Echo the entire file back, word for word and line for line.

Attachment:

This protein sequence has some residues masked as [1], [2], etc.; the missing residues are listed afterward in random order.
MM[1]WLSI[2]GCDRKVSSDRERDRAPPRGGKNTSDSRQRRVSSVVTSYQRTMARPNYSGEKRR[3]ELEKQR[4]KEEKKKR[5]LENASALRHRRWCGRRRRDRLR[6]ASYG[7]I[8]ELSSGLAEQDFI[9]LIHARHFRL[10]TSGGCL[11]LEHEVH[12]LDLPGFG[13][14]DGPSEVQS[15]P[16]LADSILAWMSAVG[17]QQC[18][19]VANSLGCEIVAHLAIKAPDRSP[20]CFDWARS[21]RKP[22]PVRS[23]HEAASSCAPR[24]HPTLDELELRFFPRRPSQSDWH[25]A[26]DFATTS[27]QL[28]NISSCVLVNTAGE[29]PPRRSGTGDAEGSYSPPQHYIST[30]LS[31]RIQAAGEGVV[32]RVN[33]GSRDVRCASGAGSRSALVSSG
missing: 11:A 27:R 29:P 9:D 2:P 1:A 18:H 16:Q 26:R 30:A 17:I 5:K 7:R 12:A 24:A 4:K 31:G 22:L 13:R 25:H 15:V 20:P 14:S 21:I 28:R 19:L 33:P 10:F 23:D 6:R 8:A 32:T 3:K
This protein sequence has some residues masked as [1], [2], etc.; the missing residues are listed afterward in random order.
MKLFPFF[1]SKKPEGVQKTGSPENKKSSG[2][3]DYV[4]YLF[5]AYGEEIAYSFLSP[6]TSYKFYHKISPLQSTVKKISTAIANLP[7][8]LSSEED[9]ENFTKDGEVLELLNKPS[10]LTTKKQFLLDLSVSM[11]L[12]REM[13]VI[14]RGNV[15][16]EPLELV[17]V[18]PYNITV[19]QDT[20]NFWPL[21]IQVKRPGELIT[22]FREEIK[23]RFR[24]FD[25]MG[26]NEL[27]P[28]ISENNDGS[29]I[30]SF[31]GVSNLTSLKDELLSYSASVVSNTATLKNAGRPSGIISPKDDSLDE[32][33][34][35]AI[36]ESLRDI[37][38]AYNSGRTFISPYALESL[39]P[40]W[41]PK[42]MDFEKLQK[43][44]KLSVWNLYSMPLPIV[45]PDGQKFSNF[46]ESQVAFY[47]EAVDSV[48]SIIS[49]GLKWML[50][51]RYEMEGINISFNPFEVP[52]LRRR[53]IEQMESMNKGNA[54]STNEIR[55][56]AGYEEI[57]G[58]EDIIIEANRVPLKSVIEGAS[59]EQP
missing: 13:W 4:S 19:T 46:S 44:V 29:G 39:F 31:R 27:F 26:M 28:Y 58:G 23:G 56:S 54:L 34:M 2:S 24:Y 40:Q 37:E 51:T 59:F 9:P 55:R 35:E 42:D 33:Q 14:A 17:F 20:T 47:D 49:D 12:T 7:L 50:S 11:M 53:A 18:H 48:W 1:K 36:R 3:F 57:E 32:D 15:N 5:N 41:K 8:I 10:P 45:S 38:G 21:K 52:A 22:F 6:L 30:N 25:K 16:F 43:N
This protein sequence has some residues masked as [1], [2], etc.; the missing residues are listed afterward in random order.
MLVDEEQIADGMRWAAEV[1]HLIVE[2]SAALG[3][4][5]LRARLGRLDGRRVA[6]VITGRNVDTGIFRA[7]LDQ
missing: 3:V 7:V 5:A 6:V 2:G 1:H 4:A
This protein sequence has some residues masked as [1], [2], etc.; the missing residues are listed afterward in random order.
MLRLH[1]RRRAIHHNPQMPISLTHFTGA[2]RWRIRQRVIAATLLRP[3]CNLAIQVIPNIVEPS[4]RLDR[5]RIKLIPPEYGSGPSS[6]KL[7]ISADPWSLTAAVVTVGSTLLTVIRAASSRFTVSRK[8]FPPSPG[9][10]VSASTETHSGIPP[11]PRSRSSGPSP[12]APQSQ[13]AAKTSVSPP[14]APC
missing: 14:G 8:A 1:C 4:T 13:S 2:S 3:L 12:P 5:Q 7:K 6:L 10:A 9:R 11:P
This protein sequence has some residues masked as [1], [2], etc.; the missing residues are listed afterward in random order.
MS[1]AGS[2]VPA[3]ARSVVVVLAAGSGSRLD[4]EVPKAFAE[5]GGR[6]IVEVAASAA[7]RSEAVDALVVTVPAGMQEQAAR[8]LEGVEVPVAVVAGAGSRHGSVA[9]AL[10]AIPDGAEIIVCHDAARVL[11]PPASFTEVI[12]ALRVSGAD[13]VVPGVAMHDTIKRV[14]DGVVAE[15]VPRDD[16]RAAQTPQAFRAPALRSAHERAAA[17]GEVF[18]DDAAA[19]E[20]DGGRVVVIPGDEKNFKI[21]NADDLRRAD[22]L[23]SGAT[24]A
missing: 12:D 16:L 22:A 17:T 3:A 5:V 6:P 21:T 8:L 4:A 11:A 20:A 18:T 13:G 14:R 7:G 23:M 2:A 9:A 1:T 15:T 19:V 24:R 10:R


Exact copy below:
This protein sequence has some residues masked as [1], [2], etc.; the missing residues are listed afterward in random order.
MM[1]WLSI[2]GCDRKVSSDRERDRAPPRGGKNTSDSRQRRVSSVVTSYQRTMARPNYSGEKRR[3]ELEKQR[4]KEEKKKR[5]LENASALRHRRWCGRRRRDRLR[6]ASYG[7]I[8]ELSSGLAEQDFI[9]LIHARHFRL[10]TSGGCL[11]LEHEVH[12]LDLPGFG[13][14]DGPSEVQS[15]P[16]LADSILAWMSAVG[17]QQC[18][19]VANSLGCEIVAHLAIKAPDRSP[20]CFDWARS[21]RKP[22]PVRS[23]HEAASSCAPR[24]HPTLDELELRFFPRRPSQSDWH[25]A[26]DFATTS[27]QL[28]NISSCVLVNTAGE[29]PPRRSGTGDAEGSYSPPQHYIST[30]LS[31]RIQAAGEGVV[32]RVN[33]GSRDVRCASGAGSRSALVSSG
missing: 11:A 27:R 29:P 9:D 2:P 1:A 18:H 16:Q 26:R 30:A 17:I 5:K 7:R 12:A 24:A 4:K 31:G 22:L 13:R 25:H 15:V 20:P 14:S 21:I 28:R 19:L 33:P 10:F 23:D 6:R 8:A 32:T 3:K
This protein sequence has some residues masked as [1], [2], etc.; the missing residues are listed afterward in random order.
MKLFPFF[1]SKKPEGVQKTGSPENKKSSG[2][3]DYV[4]YLF[5]AYGEEIAYSFLSP[6]TSYKFYHKISPLQSTVKKISTAIANLP[7][8]LSSEED[9]ENFTKDGEVLELLNKPS[10]LTTKKQFLLDLSVSM[11]L[12]REM[13]VI[14]RGNV[15][16]EPLELV[17]V[18]PYNITV[19]QDT[20]NFWPL[21]IQVKRPGELIT[22]FREEIK[23]RFR[24]FD[25]MG[26]NEL[27]P[28]ISENNDGS[29]I[30]SF[31]GVSNLTSLKDELLSYSASVVSNTATLKNAGRPSGIISPKDDSLDE[32][33][34][35]AI[36]ESLRDI[37][38]AYNSGRTFISPYALESL[39]P[40]W[41]PK[42]MDFEKLQK[43][44]KLSVWNLYSMPLPIV[45]PDGQKFSNF[46]ESQVAFY[47]EAVDSV[48]SIIS[49]GLKWML[50][51]RYEMEGINISFNPFEVP[52]LRRR[53]IEQMESMNKGNA[54]STNEIR[55][56]AGYEEI[57]G[58]EDIIIEANRVPLKSVIEGAS[59]EQP
missing: 13:W 4:S 19:T 46:S 44:V 29:G 39:F 31:R 27:F 26:M 28:Y 58:G 23:G 56:S 54:L 34:M 2:S 24:Y 40:Q 37:E 51:T 59:F 9:P 55:R 35:E 42:D 33:Q 14:A 17:F 20:T 47:D 49:D 12:T 7:L 50:S 11:M 53:A 18:H 48:W 1:K 36:R 3:F 57:E 32:D 15:N 5:N 41:K 8:I 10:P 45:S 38:G 21:K 52:A 22:F 6:L 30:N 25:K 16:F 43:N
This protein sequence has some residues masked as [1], [2], etc.; the missing residues are listed afterward in random order.
MLVDEEQIADGMRWAAEV[1]HLIVE[2]SAALG[3][4][5]LRARLGRLDGRRVA[6]VITGRNVDTGIFRA[7]LDQ
missing: 3:V 7:V 5:A 6:V 2:G 1:H 4:A
This protein sequence has some residues masked as [1], [2], etc.; the missing residues are listed afterward in random order.
MLRLH[1]RRRAIHHNPQMPISLTHFTGA[2]RWRIRQRVIAATLLRP[3]CNLAIQVIPNIVEPS[4]RLDR[5]RIKLIPPEYGSGPSS[6]KL[7]ISADPWSLTAAVVTVGSTLLTVIRAASSRFTVSRK[8]FPPSPG[9][10]VSASTETHSGIPP[11]PRSRSSGPSP[12]APQSQ[13]AAKTSVSPP[14]APC
missing: 14:G 8:A 1:C 4:T 13:S 2:S 3:L 12:P 5:Q 7:K 6:L 10:A 9:R 11:P
This protein sequence has some residues masked as [1], [2], etc.; the missing residues are listed afterward in random order.
MS[1]AGS[2]VPA[3]ARSVVVVLAAGSGSRLD[4]EVPKAFAE[5]GGR[6]IVEVAASAA[7]RSEAVDALVVTVPAGMQEQAAR[8]LEGVEVPVAVVAGAGSRHGSVA[9]AL[10]AIPDGAEIIVCHDAARVL[11]PPASFTEVI[12]ALRVSGAD[13]VVPGVAMHDTIKRV[14]DGVVAE[15]VPRDD[16]RAAQTPQAFRAPALRSAHERAAA[17]GEVF[18]DDAAA[19]E[20]DGGRVVVIPGDEKNFKI[21]NADDLRRAD[22]L[23]SGAT[24]A
missing: 12:D 16:L 22:A 17:T 3:A 5:V 6:P 21:T 8:L 4:A 11:A 20:A 18:T 13:G 14:R 7:G 23:M 2:A 9:A 1:T 15:T 19:V 24:R 10:R